Curating My Game Collection Was Cathartic, But Liberating

Gaming has seen a resurgence of collecting in the past two decades. Recently I have been having internal battles over it.

No longer did staring at boxes and rows of games yield any joy for me. The drive to collect was dwindling. Joy was still found in playing and expanding my knowledge on the subject. Otherwise I would not have enjoyed my writing submissions this year. But learning about obscure Game Boy games aside, I also have other hobbies. Varied interests can be important for the mind, even if just for burnout.

I never got into collecting hard and fast. It is a practice I have followed for years. This resulted in years of collecting and offloading. A endless cycle of inventory. By the end of 15 years of it though. I have lots of games, but no drive to enjoy them. Picking up titles a boring exercise to me now.

The thing is, the above is just one part of several wholes. It made me feel burned out on the ownership. Changes in my life are also a influence too. So, paring down or curating the space in my life and mind was needed.

Some places suggested objectively looking at what was not wanted. What you have finished and will definitely not go back to. Others said to make a game out of it. The same way the hunt of collecting is fun. Reverse the variables to your advantage. Some say put it away and take a long break. Sadly, none of that did cut it. Even after paring down my Playstation collections, it never looked right to me anymore.

The best advice I heard came from the CU Podcasts, Ian Ferguson. Found in a YouTube segment.

“Once you let a few rare games tumble from your collection, it’s real easy to watch the rest go” Not limiting your choice to cheap titles, but also setting aside the games you have actual legitimate nostalgic value too.

Thing is, this advice ‘for me’ was really good. As he mentions, cornerstones of collections and holy grails tend to keep sets together. Once they go, you realise how much of the rest is unnecessary to you. The advice is coming from someone who knows the field well. But what worked for one will not always work for another. Life is unprecedented like that.

Figuring out what your most loved games or franchises are is easy. Then just set aside everything else. I did not limit that to just games either. The Legend of Dragoon was the first corner stone and after a few weeks I had barely noticed it was gone. In fact, nearly all the RPG’s went quickly. After all, when will there be time for 60+ hour titles in the coming future?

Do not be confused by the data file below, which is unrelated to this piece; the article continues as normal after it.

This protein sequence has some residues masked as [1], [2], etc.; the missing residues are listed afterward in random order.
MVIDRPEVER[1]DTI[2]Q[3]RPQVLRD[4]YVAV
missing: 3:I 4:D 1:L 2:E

At times though it was really hard and drawn out, like a battle of attrition. This is the catharsis to which I am referring here. The internal battle you may have with yourself while you go through the process. You might change your mind, get angry at doing it or really emotional over letting something go. I never would have imagined a need to purge emotional tension over video games.

Yet after about 6 months it was over. I was left with was shelves of pure joy. But that was not the only thing, for me owning and collecting so many systems is something, I just find less joy in. After all space and time are finite and with more focus choices are easier. I kept SEGA, Game Boy and NES because they were bought with a curated mind.

A lot of people do talk about regret with these things. I do not miss a single RPG, I have hours of memories. Rather than regret, feelings of the burden being lifted was all I felt. Liberating myself in the process.

By doing this I have given myself more energy to focus on new games, experiences and writing. Such as my trips to Scotland or Manchester Comicon back in summer. Summer is that thing in England we see once a century.

There is definitely no wrong way to clear up your gaming clutter or one way to collect. I will likely still pickup games for my two childhood systems and hunt MGS trinkets. The decisions will however be quite informed by my need to own, rather than just play. With that in mind, I am off to deliver some pizza to Peter Englert!

Keep on, Keeping On!


About the Author

Jason Hamilton (Haiirocyon) is a freelance writer and forensic science graduate based in Cumbria, UK. He is rather wacky and really wanted to have an online name just like the kids in 2001. Remember when anonymity was a thing?

Was also one of those kids!

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